The participant historian is better able to communicate how people think and feel, as he is not writing about events many years after the fact. As he is writing about events nearer in time, he can more faithfully and accurately re-create events and their causes, ideas, and institutions.

Powerful insights can emanate from the participant historian that are not easily available to non-participant writers, hundreds of years later. When history is constructed way after the event, the historian must rely more on extrapolation and reconstruction, hoping what is reconstructed is what really happened.

Bodden’s work as a ‘participant historian’ is no less important because he has been involved in what he has written. In fact, his vantage point gives more credibility to his works, and because of this we can be more fully edified. However, a participant historian in Bodden’s position, having been a senior EXCO member and minister who is writing on contemporary politics and politicians with whom he served his country, requires from him every attempt to bridle subjectivity and bias so the writing of history is not only writing as experience, but the presentation of ‘facts’ based on multiple sources, in a non-judgmental manner, as far as possible from a participant historian.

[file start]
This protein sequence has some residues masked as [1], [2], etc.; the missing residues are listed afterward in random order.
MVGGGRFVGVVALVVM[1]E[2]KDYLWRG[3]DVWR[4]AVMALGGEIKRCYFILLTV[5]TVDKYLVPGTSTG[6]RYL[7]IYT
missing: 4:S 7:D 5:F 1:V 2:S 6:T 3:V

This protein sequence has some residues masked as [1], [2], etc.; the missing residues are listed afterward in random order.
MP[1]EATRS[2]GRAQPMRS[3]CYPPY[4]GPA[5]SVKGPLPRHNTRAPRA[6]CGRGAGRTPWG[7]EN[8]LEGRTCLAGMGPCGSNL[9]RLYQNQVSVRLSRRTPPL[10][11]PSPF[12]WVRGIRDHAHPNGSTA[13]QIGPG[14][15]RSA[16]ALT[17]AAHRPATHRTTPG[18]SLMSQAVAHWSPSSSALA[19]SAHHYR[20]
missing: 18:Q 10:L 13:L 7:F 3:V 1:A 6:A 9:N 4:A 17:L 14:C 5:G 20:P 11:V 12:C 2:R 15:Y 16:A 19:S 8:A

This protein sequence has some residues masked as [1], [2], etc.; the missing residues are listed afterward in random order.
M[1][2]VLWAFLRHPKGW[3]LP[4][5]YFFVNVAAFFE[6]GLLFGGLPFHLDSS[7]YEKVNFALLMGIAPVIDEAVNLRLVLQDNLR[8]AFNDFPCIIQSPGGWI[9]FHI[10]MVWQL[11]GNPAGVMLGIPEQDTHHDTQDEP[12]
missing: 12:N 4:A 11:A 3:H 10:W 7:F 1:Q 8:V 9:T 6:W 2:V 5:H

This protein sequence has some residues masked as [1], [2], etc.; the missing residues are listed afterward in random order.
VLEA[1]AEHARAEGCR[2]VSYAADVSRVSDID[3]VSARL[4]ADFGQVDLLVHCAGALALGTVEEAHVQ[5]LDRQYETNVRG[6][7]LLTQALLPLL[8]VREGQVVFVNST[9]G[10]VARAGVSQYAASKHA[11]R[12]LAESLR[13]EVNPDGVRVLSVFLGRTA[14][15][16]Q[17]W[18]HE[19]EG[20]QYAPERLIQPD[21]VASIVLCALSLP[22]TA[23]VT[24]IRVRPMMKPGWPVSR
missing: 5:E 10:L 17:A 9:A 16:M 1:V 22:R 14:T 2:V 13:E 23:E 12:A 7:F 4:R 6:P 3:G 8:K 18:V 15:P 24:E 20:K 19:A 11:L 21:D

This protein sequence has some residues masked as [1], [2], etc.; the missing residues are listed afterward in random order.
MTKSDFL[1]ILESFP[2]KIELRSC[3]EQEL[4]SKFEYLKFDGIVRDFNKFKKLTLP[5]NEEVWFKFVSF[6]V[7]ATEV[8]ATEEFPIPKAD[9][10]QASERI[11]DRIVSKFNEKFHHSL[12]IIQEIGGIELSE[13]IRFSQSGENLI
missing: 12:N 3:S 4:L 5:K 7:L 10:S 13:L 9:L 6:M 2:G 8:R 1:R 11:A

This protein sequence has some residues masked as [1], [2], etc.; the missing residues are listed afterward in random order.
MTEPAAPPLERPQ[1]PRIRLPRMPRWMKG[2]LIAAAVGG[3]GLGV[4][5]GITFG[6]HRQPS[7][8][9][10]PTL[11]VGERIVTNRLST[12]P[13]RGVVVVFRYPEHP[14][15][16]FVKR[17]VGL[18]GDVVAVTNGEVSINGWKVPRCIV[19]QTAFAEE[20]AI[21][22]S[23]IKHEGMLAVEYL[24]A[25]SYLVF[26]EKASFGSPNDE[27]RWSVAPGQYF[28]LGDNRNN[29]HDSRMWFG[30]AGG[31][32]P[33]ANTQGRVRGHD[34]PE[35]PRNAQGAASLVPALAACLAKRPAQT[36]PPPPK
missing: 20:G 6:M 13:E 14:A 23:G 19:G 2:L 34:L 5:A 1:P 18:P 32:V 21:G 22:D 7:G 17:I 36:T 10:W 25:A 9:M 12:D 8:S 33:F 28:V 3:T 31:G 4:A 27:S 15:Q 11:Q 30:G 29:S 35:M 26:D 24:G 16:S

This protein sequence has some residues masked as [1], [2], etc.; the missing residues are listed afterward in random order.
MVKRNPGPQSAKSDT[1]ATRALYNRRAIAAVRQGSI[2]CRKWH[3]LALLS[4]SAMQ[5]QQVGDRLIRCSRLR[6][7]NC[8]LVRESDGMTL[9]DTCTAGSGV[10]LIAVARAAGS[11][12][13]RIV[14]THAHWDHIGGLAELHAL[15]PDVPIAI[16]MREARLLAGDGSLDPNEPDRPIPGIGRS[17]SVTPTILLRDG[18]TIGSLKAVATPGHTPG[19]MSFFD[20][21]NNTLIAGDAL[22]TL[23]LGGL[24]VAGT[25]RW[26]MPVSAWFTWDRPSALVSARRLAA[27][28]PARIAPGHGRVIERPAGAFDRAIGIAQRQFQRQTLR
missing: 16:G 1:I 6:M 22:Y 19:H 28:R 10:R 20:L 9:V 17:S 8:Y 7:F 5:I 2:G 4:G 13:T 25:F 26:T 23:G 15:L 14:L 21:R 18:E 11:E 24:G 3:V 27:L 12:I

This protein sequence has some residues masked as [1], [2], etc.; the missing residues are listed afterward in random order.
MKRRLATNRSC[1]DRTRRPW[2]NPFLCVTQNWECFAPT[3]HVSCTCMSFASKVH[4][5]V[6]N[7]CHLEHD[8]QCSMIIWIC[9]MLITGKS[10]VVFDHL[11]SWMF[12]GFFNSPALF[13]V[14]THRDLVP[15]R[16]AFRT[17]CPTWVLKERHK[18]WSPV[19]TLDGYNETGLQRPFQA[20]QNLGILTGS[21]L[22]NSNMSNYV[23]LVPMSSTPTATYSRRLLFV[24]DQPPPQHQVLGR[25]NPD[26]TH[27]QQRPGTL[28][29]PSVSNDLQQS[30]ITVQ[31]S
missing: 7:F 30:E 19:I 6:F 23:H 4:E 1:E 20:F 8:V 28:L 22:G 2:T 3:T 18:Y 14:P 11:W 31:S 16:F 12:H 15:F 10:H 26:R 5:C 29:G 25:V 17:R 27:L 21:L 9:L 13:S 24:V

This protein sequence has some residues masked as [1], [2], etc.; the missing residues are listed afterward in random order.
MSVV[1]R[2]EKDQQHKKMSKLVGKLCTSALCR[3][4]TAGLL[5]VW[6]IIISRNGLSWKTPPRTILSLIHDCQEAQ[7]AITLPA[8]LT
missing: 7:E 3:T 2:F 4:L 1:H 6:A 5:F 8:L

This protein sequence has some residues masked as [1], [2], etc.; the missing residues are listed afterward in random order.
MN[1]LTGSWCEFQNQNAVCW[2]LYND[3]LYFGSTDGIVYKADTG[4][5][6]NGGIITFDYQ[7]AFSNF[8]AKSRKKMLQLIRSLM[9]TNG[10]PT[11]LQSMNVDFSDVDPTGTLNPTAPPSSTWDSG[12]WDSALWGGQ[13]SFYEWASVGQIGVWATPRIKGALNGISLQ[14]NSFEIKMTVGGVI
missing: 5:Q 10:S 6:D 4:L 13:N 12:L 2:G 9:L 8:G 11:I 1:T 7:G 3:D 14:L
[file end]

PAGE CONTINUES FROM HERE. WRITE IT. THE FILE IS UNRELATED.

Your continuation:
However, whether the historian is writing as a participant or has assumed the ‘traditional role’ as the objective ‘outsider,’ he does not dispose of his values and presuppositions.

It is the responsibility of the reader to engage with any body of knowledge, especially those of the social sciences, armed with strong doses of suspicion and skepticism, ready to learn, but even more so to ask questions. When this attitude is taken, questions are asked, more is written, and the end-products are likely to be more representative of the truth.